Snoring is something most of us have to deal with, whether it’s us or our significant other. But can this nuisance have an effect on our heart health? For women, the answer might be yes, according to a new study.
Obstructive sleep apnea (OSA) is a severe form of snoring. It occurs when throat muscles relax and block the airway during sleep. This is what causes the loud snoring we’re all familiar with, but what makes it different is it also causes a person to gasp for air during sleep — disrupting deep sleep — as well as dry mouth, irritability and daytime fatigue.
Now, a new study from the Radiological Society of North America and the University of Munich in Germany, suggests OSA may increase risk of heart disease. Results showed that both men and women with OSA were more likely to have enlarged walls in the heart’s left ventricle — the chamber of the heart that pumps blood through the body. This forces the heart to work harder, which in turn increases risk for heart disease.
OSA has been associated with left ventricle dysfunction for some time, but this study allowed researchers to see it in real time through an MRI.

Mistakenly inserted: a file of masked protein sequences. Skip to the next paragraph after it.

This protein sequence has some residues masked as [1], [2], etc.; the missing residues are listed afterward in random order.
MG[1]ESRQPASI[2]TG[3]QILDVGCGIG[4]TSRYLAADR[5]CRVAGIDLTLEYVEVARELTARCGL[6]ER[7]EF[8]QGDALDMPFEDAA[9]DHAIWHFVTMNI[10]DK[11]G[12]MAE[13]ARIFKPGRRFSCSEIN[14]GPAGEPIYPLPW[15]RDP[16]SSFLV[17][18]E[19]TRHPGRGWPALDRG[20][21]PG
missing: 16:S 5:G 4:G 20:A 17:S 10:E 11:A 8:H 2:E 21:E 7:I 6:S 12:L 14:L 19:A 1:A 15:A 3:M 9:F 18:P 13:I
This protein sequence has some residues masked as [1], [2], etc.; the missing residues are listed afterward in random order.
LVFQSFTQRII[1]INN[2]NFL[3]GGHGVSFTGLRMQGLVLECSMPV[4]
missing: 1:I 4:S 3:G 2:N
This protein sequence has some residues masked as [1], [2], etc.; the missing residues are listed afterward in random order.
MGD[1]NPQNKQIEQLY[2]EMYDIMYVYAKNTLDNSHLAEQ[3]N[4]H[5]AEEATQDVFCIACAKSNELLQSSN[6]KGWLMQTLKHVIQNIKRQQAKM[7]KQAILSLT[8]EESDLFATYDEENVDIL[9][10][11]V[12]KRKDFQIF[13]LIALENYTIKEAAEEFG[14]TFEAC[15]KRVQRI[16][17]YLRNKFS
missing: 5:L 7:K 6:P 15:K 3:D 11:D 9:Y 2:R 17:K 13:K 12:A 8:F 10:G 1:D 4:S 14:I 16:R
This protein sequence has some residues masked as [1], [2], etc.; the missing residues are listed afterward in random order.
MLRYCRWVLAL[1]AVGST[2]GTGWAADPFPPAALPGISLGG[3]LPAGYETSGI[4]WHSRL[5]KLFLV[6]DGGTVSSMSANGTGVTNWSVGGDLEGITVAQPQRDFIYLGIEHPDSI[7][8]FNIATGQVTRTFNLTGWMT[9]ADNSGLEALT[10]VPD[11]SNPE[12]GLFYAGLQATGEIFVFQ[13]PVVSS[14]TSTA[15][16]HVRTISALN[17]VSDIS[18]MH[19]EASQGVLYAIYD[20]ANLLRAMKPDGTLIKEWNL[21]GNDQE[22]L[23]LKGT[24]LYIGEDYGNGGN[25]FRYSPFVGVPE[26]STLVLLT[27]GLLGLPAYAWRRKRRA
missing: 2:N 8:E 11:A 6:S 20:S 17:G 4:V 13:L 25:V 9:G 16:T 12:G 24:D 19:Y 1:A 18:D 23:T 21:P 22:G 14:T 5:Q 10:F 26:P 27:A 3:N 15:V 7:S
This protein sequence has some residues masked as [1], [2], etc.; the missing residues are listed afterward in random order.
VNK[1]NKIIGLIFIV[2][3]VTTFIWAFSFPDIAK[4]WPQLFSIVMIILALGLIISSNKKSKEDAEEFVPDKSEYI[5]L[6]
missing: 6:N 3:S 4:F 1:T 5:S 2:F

Though both men and women with OSA showed signs of left ventricle dysfunction, it was women who showed a more significant difference when compared to people who didn’t snore, the study found. This suggests that women may be affected earlier and potentially more easily than men.
The study evaluated heart MRIs from over 4,000 people who did not have any known heart problems. The MRI information was obtained from the UK Biobank, an international pool of data that follows the health of over half a million people in an effort to learn more about preventing and treating disease. For the study they asked people to self-report if they snore, do not snore, or have a diagnosis of obstructive sleep apnea.
The researchers urge anyone who deals with severe snoring to see a doctor to learn more.
Dr. Sumir Shah is an emergency medicine physician in New York City and a member of the ABC News Medical Unit.